• Nathaniel Hood was our first ever donor and, starting with that distinction, I have had the good fortune to get to know him a little. For a while I lobbied to try and find him a job (he recently moved back to Minnesota from working out of the country -- bad timing is the only reason he did not immediately get a job) but now I'm scrambling to try and make a place for him here before he gets locked up somewhere else. Nate intuitively gets what we're talking about at Strong Towns, sees the world in this same way and, to top it all off, is a great writer. Here's another example of that last trait as he talks about the financial craziness of Cape Coral, FL.

I was reading through alocal Cape Coral blog, and ran into a promotional flyer that appears to sum up the community and their aspirations [speaking of which, Cape Coral even makes this suburban-disaster slide show look tolerable]. It is a flyer for a “Family Fun Walk” to celebrate the “Grand Opening” of a road! I can’t imagine anything less fun than walking with children next to a 6+ lane road. I wonder how many people turned up to the event? I did find this chunk of information though: “The total cost for the right-of-way acquisition, design and construction of both the roadway and bridges came to $42 million.” [Source].

  • Just to go deeper into Nate's piece, that last source he refers to is an article on the "fun walk". While calling a 6-lane highway a "boulevard" is a bizarre use of the English language, ponder as you read this how pathetically little value is being created for such an incredible sum of money. This STROAD is being built at a stunning $3,500 per foot. Someone please tell me it's a typo. The Champ Elysees would not cost $3,500 per foot, and look at the platform for creating value that is. Utterly amazing how crazy we are!

As part of the city of Cape Coral’s Five-Year Roadway Improvement Program, Del Prado Boulevard was widened from four to six lanes, resurfaced and realigned at the S.R. 78/Pine Island intersection. Motorists and pedestrians along this 2.3-mile stretch of Del Prado Boulevard also now benefit from two wider bridges, three new off-site bridges, street lighting, new traffic signals, curb, storm drainage, landscaping and 10-foot-wide multi-use paths. The total cost for the right-of-way acquisition, design and construction of both the roadway and bridges came to $42 million.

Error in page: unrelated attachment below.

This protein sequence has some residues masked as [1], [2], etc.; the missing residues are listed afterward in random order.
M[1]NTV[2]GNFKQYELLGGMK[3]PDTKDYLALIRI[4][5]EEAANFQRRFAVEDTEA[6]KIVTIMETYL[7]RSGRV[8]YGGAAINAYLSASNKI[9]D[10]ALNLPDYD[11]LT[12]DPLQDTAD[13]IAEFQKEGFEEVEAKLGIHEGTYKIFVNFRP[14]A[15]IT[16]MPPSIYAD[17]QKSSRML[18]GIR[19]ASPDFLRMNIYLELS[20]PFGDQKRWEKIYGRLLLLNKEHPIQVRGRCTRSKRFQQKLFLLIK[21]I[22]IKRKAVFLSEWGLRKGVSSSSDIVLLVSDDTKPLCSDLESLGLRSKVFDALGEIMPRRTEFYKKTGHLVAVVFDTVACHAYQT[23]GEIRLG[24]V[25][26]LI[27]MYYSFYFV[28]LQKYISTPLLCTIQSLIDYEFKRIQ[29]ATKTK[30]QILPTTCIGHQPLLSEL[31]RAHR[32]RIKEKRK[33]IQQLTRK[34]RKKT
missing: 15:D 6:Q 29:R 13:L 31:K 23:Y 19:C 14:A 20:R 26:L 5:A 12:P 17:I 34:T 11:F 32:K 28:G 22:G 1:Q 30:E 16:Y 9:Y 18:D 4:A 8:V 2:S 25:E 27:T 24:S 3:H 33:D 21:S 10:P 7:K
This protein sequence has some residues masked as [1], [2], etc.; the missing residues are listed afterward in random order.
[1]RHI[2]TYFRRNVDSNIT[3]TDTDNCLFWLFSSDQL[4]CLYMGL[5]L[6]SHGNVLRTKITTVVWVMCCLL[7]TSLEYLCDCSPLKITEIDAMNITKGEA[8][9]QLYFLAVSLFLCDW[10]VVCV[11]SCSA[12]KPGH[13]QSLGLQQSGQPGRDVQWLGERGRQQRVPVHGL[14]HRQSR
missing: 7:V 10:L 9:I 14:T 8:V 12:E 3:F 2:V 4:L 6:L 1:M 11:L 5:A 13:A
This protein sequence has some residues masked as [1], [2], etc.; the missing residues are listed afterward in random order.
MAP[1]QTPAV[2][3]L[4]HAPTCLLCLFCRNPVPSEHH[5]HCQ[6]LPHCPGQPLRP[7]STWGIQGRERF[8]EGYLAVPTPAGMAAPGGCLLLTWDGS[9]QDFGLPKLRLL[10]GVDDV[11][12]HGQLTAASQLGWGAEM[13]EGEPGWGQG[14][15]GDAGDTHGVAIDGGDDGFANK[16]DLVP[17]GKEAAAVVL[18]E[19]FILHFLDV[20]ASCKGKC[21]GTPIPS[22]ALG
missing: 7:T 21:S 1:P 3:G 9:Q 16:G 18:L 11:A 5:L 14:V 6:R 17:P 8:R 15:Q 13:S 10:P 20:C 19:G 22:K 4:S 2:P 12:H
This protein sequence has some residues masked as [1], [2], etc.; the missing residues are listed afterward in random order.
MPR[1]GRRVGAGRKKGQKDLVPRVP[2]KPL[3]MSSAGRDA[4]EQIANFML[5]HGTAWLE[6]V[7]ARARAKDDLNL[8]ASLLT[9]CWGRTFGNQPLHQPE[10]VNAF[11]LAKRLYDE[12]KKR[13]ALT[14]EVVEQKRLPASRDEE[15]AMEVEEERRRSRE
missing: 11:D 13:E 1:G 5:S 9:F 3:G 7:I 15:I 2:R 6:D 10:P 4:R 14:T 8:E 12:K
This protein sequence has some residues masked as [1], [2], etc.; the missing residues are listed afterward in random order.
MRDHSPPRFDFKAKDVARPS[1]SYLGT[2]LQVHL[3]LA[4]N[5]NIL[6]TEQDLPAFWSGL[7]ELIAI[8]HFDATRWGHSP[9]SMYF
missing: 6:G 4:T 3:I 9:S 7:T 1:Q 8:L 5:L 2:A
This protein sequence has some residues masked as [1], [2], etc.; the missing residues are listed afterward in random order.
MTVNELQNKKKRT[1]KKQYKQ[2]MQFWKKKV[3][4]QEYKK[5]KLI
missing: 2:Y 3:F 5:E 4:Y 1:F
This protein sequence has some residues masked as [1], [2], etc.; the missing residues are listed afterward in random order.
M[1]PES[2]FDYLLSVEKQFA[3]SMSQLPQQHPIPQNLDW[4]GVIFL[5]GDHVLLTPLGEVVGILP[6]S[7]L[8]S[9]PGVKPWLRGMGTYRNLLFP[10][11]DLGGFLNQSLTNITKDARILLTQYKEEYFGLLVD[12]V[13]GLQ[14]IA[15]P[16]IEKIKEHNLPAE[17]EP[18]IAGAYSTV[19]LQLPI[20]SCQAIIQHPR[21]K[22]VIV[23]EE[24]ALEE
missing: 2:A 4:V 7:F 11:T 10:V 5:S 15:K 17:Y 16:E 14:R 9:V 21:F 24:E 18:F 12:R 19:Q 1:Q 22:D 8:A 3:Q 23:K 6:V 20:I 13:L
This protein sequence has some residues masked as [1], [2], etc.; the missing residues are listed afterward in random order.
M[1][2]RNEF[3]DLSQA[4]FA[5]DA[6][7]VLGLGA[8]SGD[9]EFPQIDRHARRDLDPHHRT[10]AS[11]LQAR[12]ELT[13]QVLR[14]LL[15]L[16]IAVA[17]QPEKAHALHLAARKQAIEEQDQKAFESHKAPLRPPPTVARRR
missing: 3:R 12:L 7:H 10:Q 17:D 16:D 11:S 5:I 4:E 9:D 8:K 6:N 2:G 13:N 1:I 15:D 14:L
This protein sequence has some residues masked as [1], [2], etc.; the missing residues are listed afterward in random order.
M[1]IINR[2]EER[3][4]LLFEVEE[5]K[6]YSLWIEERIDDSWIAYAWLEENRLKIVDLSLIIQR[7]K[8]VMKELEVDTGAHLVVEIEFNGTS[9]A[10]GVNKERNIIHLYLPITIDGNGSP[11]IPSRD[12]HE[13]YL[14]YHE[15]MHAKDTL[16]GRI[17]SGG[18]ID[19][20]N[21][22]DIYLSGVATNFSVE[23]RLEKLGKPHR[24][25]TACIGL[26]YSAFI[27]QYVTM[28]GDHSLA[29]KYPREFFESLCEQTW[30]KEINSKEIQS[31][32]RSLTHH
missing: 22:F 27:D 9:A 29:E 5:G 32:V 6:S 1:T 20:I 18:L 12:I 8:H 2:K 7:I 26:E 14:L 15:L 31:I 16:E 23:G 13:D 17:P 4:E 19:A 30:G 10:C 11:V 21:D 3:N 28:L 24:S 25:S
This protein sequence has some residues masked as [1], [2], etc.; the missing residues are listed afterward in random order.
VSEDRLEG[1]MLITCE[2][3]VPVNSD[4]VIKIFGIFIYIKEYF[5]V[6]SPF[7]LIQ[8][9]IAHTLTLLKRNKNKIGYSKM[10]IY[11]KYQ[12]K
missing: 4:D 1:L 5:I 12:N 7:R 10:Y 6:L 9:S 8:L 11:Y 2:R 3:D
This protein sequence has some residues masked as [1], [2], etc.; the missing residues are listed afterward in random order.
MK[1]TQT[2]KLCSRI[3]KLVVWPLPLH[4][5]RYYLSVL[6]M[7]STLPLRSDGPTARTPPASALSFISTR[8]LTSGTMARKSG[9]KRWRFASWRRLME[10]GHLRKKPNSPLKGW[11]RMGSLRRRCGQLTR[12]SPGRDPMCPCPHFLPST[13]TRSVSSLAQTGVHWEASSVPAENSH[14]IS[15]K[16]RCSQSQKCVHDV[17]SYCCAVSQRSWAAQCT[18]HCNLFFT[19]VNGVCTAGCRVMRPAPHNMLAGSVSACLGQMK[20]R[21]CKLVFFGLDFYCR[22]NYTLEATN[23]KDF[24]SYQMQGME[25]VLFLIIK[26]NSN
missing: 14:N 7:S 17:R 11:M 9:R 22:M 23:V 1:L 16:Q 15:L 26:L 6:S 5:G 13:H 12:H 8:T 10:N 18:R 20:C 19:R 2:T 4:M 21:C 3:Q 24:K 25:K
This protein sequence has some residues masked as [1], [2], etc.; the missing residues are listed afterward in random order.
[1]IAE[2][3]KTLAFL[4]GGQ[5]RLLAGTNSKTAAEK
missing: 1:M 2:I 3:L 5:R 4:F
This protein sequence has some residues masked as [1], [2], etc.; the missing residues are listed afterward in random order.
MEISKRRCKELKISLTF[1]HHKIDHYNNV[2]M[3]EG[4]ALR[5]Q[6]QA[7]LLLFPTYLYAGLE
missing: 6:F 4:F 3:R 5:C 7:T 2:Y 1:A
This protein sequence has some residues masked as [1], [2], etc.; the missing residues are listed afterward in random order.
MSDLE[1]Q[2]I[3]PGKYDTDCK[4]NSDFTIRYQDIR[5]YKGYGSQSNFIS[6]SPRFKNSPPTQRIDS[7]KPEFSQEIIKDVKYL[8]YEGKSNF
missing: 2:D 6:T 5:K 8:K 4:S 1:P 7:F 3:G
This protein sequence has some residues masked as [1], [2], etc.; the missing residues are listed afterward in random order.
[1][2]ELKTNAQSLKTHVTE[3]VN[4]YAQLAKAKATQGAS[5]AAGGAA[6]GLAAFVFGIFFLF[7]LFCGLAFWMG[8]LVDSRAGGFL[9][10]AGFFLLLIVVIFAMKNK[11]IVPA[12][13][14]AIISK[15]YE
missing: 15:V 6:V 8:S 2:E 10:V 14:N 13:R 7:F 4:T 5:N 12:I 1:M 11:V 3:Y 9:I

Increasing borrowing signals a drop in unemployment (USURTOT) is giving households the courage to take advantage of holiday discounts, buy cars and finance higher education. At the same time, dependence on credit means the job market has yet to improve enough to provide the incomes needed to sustain consumer purchases, which account for about 70 percent of the economy.

“Consumers are feeling more confident and making more big- ticket purchases,” said Richard DeKaser, deputy chief economist at Parthenon Group Inc. in Boston, who projected credit would climb by $11.6 billion, the highest estimate in the Bloomberg survey. “The debt pay downs of previous years are now allowing consumers to borrow a bit more freely.”

  • In Minnesota we have a system of local government aid that funds large portions of the budget of many cities (and has little or no funding for others). LGA, as it is known, has been reduced and has faced elimination many times during our budget shortfalls. We prepared a report on the subject back in 2010 and I was part of an online debate on it as well. Understanding that LGA was created to simplify our tax system and provide a stable funding source, this recent article should remind us that the road to Hades is paved with good intentions (and that top down systems are, as Tom Friedman is fond of saying, orderly and dumb).

Two legislative staff members had just presented a long, complex explanation of how Local Government Aid is distributed to cities across Minnesota. The Dec. 7 meeting was just the second ever for a study group created three years ago to improve the LGA system that many city officials would decry as unfair — if they understood it well enough to be certain.

After the lengthy presentation, Roseau Mayor Jeff Pelowski sat back in his chair with a new appreciation for his staff members.

"I felt uncomfortable asking my staff why we lost [LGA funds] when they replied, 'I don't know,' " Pelowski said. "Now I know they weren't pulling my leg."